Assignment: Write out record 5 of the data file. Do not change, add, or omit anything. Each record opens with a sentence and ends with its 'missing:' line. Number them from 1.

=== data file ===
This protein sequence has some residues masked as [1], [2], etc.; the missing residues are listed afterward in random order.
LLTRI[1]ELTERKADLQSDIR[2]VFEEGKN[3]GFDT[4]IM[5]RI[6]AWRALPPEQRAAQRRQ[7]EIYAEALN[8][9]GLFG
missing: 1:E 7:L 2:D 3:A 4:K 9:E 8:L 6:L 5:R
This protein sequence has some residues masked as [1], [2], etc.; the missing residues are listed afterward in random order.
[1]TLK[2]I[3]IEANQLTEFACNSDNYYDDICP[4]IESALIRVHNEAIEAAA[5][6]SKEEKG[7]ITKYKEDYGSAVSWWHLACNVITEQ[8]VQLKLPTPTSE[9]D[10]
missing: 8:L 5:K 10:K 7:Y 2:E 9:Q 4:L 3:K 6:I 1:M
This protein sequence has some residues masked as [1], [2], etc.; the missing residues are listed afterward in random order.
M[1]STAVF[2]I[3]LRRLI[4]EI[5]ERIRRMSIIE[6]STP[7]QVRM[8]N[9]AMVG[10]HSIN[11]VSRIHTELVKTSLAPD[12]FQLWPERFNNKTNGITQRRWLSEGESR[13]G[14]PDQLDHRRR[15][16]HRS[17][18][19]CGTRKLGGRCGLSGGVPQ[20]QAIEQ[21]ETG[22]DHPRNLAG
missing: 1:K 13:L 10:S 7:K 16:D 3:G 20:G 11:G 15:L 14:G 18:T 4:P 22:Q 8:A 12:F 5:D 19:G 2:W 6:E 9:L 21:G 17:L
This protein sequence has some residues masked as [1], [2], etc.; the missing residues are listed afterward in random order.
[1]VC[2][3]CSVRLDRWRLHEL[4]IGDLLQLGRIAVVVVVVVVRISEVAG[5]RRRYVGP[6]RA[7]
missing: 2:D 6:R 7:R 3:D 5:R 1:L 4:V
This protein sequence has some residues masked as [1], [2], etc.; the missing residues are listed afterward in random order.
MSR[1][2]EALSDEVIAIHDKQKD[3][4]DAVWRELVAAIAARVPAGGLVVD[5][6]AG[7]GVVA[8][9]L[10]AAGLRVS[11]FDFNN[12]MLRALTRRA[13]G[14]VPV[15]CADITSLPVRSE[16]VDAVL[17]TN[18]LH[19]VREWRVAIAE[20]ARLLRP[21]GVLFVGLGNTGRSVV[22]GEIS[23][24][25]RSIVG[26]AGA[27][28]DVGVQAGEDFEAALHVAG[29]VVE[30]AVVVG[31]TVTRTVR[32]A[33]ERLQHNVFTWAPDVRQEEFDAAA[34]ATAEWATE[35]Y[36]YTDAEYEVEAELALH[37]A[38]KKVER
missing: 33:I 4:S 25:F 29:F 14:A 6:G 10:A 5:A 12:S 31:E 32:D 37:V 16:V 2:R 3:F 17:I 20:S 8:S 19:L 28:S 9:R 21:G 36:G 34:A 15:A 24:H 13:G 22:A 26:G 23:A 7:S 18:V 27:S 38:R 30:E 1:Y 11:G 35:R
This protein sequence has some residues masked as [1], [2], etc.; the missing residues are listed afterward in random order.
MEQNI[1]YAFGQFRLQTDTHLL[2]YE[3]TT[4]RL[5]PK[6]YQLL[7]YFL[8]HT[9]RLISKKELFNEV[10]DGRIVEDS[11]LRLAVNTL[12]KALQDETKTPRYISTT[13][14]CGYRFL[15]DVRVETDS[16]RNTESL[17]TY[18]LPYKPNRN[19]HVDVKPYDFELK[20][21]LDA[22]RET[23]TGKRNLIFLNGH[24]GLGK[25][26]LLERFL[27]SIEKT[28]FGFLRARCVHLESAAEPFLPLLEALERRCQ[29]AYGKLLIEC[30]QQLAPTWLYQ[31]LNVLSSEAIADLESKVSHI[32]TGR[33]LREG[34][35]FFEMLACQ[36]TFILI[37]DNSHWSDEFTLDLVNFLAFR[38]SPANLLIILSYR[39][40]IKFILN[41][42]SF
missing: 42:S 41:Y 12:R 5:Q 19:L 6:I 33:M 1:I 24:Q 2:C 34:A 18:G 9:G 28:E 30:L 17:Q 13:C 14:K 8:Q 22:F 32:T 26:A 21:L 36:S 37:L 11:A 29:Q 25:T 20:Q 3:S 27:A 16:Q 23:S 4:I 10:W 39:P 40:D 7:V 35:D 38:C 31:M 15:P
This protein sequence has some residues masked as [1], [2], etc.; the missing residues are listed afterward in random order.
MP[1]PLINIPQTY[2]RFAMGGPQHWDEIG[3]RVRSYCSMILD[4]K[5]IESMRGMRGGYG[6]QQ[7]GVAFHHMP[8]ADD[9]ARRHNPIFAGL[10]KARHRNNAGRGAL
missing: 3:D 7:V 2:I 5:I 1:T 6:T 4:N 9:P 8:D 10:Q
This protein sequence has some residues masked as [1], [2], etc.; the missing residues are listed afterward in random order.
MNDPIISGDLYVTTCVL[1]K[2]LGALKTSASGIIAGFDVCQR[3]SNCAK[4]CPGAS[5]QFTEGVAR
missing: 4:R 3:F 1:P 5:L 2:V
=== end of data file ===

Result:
This protein sequence has some residues masked as [1], [2], etc.; the missing residues are listed afterward in random order.
MSR[1][2]EALSDEVIAIHDKQKD[3][4]DAVWRELVAAIAARVPAGGLVVD[5][6]AG[7]GVVA[8][9]L[10]AAGLRVS[11]FDFNN[12]MLRALTRRA[13]G[14]VPV[15]CADITSLPVRSE[16]VDAVL[17]TN[18]LH[19]VREWRVAIAE[20]ARLLRP[21]GVLFVGLGNTGRSVV[22]GEIS[23][24][25]RSIVG[26]AGA[27][28]DVGVQAGEDFEAALHVAG[29]VVE[30]AVVVG[31]TVTRTVR[32]A[33]ERLQHNVFTWAPDVRQEEFDAAA[34]ATAEWATE[35]Y[36]YTDAEYEVEAELALH[37]A[38]KKVER
missing: 33:I 4:S 25:F 29:F 14:A 6:G 10:A 5:A 12:S 31:E 32:D 37:V 16:V 2:R 3:F 17:I 20:S 8:S 19:L 28:S 9:R 21:G 36:G 34:A 15:A 24:H 13:G 22:A 26:G 23:A 7:S 18:V 27:S 38:R 30:E 1:Y 11:G 35:R